Colonization resistance and microbial ecophysiology: using gnotobiotic mouse models and single-cell technology to explore the intestinal jungle

Authors

  • Bärbel Stecher,

    Corresponding author
    1. German Center for Infection Research, Munich, Germany
    • Max von Pettenkofer Institute of Hygiene and Medical Microbiology, Ludwig-Maximilians-University of Munich, Munich, Germany
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    • These authors contributed equally.
  • David Berry,

    1. Department of Microbial Ecology, Vienna Ecology Center, Faculty of Life Sciences, University of Vienna, Vienna, Austria
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    • These authors contributed equally.
  • Alexander Loy

    1. Department of Microbial Ecology, Vienna Ecology Center, Faculty of Life Sciences, University of Vienna, Vienna, Austria
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Correspondence: Bärbel Stecher, Max von Pettenkofer Institute of Hygiene and Medical Microbiology, Ludwig-Maximilians-University of Munich, Pettenkoferstrasse 9a, Munich 80336, Germany. Tel.: +49 (0)89 2180 729 48; fax: +49 (0)89 2180 728 02; e-mail: Stecher@mvp.uni-muenchen.de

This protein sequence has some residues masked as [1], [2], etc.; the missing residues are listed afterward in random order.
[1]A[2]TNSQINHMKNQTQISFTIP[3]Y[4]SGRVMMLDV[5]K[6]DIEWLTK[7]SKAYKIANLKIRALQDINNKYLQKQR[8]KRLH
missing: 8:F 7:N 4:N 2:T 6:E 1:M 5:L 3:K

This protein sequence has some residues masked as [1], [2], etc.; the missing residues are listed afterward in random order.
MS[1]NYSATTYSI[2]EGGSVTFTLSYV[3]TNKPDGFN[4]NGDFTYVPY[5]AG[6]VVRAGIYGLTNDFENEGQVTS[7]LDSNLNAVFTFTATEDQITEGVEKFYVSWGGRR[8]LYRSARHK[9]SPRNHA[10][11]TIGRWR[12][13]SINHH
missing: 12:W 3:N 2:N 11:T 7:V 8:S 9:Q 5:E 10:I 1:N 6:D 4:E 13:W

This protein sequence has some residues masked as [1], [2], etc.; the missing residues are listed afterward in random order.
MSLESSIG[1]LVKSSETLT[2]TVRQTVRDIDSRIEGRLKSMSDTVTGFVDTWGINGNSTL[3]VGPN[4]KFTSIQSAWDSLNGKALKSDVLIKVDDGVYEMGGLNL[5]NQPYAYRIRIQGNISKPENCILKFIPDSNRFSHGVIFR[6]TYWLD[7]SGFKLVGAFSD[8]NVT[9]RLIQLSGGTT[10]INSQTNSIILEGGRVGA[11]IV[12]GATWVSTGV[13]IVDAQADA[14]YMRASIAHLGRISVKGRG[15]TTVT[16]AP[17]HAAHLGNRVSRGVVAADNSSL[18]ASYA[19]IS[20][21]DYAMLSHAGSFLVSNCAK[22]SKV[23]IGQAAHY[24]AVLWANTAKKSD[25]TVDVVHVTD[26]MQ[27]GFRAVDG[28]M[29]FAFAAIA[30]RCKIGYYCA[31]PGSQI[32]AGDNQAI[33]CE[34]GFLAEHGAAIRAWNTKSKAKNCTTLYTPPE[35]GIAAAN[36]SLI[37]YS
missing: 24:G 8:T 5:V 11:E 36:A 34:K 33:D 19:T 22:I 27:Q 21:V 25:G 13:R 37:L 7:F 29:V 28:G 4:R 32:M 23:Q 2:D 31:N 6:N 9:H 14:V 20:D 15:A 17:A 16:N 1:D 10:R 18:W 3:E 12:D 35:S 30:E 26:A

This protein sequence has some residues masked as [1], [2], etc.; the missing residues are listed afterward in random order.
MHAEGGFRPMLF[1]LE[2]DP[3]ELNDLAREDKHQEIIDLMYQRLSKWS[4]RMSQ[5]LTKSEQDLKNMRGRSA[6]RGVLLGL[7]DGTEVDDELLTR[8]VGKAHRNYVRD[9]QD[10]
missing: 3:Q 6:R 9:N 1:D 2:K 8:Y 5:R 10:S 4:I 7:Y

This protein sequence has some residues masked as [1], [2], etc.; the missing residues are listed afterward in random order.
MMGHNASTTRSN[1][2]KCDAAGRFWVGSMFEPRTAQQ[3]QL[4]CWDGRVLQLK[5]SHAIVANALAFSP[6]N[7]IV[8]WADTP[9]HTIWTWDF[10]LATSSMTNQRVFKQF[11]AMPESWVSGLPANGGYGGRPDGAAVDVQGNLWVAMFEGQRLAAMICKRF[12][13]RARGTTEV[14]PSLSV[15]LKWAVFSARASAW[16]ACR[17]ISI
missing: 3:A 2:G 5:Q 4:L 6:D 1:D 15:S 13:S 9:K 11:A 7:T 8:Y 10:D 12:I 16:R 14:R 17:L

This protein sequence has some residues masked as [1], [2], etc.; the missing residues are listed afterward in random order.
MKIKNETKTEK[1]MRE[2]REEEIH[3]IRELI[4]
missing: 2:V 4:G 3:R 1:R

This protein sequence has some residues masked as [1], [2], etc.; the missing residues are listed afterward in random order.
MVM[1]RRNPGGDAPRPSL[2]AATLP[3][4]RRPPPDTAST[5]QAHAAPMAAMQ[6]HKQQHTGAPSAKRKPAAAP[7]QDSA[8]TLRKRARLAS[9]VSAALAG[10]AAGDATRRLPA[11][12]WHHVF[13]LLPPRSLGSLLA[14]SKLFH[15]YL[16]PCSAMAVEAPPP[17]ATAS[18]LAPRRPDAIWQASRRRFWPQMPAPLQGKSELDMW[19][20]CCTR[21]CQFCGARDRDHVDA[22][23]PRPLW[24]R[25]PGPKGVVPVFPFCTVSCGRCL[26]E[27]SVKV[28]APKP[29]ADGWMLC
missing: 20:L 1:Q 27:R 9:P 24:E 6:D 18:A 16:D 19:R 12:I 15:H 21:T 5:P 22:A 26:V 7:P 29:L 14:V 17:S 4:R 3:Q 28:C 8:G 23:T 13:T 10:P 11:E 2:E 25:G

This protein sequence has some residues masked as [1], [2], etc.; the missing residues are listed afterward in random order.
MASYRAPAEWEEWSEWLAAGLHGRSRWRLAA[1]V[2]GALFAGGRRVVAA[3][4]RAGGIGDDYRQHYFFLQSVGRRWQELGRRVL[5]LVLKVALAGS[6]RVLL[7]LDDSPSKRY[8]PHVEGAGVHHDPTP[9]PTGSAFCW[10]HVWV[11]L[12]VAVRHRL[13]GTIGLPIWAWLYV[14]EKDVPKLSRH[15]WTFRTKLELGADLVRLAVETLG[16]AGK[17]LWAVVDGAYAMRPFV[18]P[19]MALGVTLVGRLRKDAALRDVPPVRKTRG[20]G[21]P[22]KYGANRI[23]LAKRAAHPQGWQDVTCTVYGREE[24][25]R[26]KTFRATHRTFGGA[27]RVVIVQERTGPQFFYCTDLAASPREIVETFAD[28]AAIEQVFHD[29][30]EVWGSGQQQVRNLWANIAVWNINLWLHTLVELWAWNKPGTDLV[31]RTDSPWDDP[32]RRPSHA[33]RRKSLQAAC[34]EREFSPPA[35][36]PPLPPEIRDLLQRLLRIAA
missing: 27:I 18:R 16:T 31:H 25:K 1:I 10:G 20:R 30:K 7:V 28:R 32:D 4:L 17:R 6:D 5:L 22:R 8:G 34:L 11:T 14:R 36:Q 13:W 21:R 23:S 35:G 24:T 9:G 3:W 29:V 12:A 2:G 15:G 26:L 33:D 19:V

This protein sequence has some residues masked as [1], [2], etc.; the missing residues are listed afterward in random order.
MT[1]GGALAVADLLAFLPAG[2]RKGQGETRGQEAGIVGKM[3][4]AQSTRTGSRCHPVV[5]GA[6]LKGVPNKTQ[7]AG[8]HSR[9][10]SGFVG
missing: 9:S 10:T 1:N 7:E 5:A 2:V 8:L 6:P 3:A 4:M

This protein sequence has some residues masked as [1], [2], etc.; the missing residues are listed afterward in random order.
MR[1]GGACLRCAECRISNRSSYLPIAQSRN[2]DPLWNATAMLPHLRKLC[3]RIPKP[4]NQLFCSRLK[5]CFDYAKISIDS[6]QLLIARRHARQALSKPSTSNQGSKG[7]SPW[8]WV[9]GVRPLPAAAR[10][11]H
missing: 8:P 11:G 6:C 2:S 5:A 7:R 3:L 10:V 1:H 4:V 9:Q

Abstract

The highly diverse intestinal microbiota forms a structured community engaged in constant communication with itself and its host and is characterized by extensive ecological interactions. A key benefit that the microbiota affords its host is its ability to protect against infections in a process termed colonization resistance (CR), which remains insufficiently understood. In this review, we connect basic concepts of CR with new insights from recent years and highlight key technological advances in the field of microbial ecology. We present a selection of statistical and bioinformatics tools used to generate hypotheses about synergistic and antagonistic interactions in microbial ecosystems from metagenomic datasets. We emphasize the importance of experimentally testing these hypotheses and discuss the value of gnotobiotic mouse models for investigating specific aspects related to microbiota–host–pathogen interactions in a well-defined experimental system. We further introduce new developments in the area of single-cell analysis using fluorescence in situ hybridization in combination with metabolic stable isotope labeling technologies for studying the in vivo activities of complex community members. These approaches promise to yield novel insights into the mechanisms of CR and intestinal ecophysiology in general, and give researchers the means to experimentally test hypotheses in vivo at varying levels of biological and ecological complexity.

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